Grieving for Morocco


I never really learned my way around.

But my brief stay in the Medina — ancient center of mesmerizing Marrakesh — was a time apart. A chance to live where people have lived and died, worked, played, loved and shared their stories for centuries.

Our AirB&B, a dozen turns into the narrow passageways, was pure 21st century: a renovated traditional Moroccan riad with indoor courtyard, a few beautiful rooms on several levels (accessible by narrow stone stairs,) the courtyard open to the skies, all the 21st century comforts one could want.

Ground level sitting room off the courtyard

Looking upward from the courtyard at dusk

Second level bedroom

And just outside our doorway, life went on — as life has gone on in the Medina for centuries. Families are families, whatever the time or place.

Marrakesh is a marvel of a city. I’d never been to Morocco before.

I loved roaming the streets (with an invaluable local guide!) — visiting the Koutoubia Mosque, the gardens, the palace, the desert-like Palmeraie with its palm trees and camels a stone’s throw from upscale modern homes and golf clubs.

But coming home, back into the 11th century Medina, was the best.

I don’t want to believe it’s gone.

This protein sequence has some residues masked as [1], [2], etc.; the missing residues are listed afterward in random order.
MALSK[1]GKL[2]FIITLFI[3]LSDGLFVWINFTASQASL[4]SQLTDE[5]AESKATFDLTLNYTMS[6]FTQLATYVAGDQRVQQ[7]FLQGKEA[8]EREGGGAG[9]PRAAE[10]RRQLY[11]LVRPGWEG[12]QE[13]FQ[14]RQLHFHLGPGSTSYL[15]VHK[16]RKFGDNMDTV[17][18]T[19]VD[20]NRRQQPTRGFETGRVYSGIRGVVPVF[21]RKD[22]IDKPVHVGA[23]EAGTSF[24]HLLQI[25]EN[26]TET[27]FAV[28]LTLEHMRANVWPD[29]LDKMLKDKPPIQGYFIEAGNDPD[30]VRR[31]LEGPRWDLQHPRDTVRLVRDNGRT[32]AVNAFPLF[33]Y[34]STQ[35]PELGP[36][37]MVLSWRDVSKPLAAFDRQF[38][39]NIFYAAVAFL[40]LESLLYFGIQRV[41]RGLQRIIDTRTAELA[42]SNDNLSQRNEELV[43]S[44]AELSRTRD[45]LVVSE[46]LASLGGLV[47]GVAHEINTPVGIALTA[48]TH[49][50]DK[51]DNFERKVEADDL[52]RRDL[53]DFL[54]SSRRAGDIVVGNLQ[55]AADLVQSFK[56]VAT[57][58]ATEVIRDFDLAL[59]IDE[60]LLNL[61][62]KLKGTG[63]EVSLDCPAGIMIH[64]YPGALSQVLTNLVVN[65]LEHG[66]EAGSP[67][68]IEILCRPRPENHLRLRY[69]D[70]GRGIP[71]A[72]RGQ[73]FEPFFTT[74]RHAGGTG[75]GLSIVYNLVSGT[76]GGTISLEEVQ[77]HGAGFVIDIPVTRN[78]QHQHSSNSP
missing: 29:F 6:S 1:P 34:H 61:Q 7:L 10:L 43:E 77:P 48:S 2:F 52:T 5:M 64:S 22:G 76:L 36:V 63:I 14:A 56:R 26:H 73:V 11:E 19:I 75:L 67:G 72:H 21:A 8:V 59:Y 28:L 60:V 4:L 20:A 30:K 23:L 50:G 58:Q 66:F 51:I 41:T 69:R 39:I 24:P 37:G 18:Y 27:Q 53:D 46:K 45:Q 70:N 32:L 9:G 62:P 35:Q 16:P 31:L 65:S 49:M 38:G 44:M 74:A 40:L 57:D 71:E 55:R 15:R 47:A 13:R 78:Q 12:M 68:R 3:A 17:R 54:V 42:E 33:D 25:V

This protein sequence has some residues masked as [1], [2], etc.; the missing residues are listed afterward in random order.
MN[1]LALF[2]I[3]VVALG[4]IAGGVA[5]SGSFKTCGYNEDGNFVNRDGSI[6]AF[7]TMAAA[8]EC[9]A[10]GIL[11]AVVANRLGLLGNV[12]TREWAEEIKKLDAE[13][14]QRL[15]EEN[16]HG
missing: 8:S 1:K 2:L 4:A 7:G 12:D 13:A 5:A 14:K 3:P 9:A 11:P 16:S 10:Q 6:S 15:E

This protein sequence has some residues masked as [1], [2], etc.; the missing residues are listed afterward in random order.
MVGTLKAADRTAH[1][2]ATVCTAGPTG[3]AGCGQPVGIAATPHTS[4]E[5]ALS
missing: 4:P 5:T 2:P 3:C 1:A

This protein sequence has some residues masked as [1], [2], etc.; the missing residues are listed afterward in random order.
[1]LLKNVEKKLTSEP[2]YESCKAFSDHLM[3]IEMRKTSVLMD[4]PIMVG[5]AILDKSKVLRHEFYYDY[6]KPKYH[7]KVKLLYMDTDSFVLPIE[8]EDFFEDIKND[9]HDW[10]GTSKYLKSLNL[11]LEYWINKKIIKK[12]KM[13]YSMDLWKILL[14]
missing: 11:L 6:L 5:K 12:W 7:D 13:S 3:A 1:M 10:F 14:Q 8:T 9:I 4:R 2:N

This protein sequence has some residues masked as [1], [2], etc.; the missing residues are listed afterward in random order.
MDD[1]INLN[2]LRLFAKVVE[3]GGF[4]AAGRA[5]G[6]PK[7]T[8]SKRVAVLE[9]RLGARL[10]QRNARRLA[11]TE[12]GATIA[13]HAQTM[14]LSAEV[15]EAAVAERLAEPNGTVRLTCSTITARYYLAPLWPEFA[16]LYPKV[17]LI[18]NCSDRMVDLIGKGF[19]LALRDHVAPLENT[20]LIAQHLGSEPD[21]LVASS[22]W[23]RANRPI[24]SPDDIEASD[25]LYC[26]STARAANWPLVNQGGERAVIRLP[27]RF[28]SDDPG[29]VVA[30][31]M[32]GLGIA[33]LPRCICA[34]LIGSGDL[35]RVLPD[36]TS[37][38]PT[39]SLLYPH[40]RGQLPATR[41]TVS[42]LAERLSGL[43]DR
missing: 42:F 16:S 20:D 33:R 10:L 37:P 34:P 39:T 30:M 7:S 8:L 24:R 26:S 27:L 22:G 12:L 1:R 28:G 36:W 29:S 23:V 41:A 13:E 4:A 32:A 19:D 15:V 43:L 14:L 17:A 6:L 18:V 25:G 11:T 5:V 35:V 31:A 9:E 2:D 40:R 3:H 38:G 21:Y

Since the earthquake that has claimed several thousand lives across this part of the country, and left much of the Medina in rubbles, we’ve heard from only one of the three friends we made on that brief visit. A merchant who emailed that he is “All right, thank you, sister!”

We’re praying for the others. And that somehow the people of Morocco will rebuild.

I hope so. I hope the ancient marketplaces will again coexist with renovated riads that might welcome tourists like me again. And those visitors might have a chance to climb up to the rooftop for sunset tea . . .

Relaxing on the rooftop

Another rooftop view at sunset

Looking down into the courtyard gardens & fountain from the rooftop at dusk

. . . and marvel at the 21st century beauty created in the very heart of this 11th century city.

My heart is with their hearts, those citizens of the Marrakesh Medina